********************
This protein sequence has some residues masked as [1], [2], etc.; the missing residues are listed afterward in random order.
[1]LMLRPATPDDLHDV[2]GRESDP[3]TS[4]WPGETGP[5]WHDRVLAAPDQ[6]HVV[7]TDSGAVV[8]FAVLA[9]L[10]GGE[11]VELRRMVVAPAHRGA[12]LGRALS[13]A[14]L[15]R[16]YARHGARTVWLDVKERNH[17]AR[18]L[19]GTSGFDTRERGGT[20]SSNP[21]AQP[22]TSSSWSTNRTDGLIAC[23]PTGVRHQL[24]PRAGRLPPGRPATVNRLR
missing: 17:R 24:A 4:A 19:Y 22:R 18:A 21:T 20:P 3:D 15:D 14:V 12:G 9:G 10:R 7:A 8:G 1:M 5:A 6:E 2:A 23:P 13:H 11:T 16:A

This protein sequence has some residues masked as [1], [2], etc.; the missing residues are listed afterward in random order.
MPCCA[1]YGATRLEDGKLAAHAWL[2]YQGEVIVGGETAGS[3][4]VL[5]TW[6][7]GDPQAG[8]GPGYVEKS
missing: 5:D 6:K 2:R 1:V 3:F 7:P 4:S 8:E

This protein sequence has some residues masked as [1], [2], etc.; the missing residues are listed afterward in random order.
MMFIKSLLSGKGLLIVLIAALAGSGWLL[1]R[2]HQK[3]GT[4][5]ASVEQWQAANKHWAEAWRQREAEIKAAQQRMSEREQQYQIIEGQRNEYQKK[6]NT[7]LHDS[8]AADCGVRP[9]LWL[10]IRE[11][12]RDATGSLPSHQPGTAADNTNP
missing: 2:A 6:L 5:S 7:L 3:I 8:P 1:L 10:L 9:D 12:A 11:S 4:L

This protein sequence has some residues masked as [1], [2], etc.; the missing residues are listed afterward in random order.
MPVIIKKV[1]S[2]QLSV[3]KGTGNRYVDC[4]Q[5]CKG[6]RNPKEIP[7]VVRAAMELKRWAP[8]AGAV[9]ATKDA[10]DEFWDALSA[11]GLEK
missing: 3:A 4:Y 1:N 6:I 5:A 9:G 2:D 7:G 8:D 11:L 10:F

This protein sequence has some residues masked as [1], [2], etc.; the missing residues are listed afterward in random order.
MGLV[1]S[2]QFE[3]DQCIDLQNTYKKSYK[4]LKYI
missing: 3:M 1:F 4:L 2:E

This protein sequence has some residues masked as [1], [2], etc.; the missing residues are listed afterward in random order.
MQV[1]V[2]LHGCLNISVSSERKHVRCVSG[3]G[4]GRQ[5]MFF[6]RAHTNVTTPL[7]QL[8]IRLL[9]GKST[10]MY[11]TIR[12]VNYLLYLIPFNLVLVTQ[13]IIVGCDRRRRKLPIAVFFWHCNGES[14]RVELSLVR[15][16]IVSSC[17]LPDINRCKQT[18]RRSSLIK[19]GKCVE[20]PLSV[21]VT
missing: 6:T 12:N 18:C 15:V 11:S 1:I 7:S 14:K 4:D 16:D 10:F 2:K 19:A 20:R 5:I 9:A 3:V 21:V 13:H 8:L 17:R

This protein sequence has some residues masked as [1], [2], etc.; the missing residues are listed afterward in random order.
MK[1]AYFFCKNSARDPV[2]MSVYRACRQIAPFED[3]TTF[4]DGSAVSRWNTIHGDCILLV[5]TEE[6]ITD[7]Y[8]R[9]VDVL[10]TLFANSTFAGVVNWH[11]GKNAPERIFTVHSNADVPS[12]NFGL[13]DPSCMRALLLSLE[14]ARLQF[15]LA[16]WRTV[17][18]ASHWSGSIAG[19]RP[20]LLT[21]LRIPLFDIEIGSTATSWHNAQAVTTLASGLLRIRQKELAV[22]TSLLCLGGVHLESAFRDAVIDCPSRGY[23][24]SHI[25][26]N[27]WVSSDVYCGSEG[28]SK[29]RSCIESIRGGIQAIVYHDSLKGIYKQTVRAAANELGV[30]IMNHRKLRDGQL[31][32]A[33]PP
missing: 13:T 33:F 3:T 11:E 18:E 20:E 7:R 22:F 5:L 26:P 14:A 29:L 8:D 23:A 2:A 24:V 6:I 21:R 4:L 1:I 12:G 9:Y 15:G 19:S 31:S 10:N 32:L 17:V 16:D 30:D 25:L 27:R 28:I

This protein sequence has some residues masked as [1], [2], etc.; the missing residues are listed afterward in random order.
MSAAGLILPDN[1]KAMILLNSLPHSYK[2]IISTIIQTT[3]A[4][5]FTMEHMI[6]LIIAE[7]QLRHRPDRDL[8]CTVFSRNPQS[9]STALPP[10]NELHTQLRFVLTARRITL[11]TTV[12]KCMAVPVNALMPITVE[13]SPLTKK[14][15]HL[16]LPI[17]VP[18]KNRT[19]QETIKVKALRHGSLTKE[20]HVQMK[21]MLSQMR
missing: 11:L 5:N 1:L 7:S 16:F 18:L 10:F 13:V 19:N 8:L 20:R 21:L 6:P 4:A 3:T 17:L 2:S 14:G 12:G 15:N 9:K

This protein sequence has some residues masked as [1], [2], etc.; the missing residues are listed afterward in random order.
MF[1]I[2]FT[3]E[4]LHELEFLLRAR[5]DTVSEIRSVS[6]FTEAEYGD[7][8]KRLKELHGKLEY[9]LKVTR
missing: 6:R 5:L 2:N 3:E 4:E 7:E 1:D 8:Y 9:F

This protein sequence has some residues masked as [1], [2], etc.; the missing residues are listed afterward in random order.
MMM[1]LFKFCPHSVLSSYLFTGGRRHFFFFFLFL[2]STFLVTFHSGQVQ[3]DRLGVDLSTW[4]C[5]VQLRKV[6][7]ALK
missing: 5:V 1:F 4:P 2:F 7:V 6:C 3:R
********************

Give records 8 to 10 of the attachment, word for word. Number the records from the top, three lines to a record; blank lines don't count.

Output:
This protein sequence has some residues masked as [1], [2], etc.; the missing residues are listed afterward in random order.
MSAAGLILPDN[1]KAMILLNSLPHSYK[2]IISTIIQTT[3]A[4][5]FTMEHMI[6]LIIAE[7]QLRHRPDRDL[8]CTVFSRNPQS[9]STALPP[10]NELHTQLRFVLTARRITL[11]TTV[12]KCMAVPVNALMPITVE[13]SPLTKK[14][15]HL[16]LPI[17]VP[18]KNRT[19]QETIKVKALRHGSLTKE[20]HVQMK[21]MLSQMR
missing: 11:L 5:N 1:L 7:S 16:F 18:L 10:F 13:V 19:N 8:L 20:R 21:L 6:P 4:A 3:T 17:L 2:S 14:G 12:G 15:N 9:K

This protein sequence has some residues masked as [1], [2], etc.; the missing residues are listed afterward in random order.
MF[1]I[2]FT[3]E[4]LHELEFLLRAR[5]DTVSEIRSVS[6]FTEAEYGD[7][8]KRLKELHGKLEY[9]LKVTR
missing: 6:R 5:L 2:N 3:E 4:E 7:E 1:D 8:Y 9:F

This protein sequence has some residues masked as [1], [2], etc.; the missing residues are listed afterward in random order.
MMM[1]LFKFCPHSVLSSYLFTGGRRHFFFFFLFL[2]STFLVTFHSGQVQ[3]DRLGVDLSTW[4]C[5]VQLRKV[6][7]ALK
missing: 5:V 1:F 4:P 2:F 7:V 6:C 3:R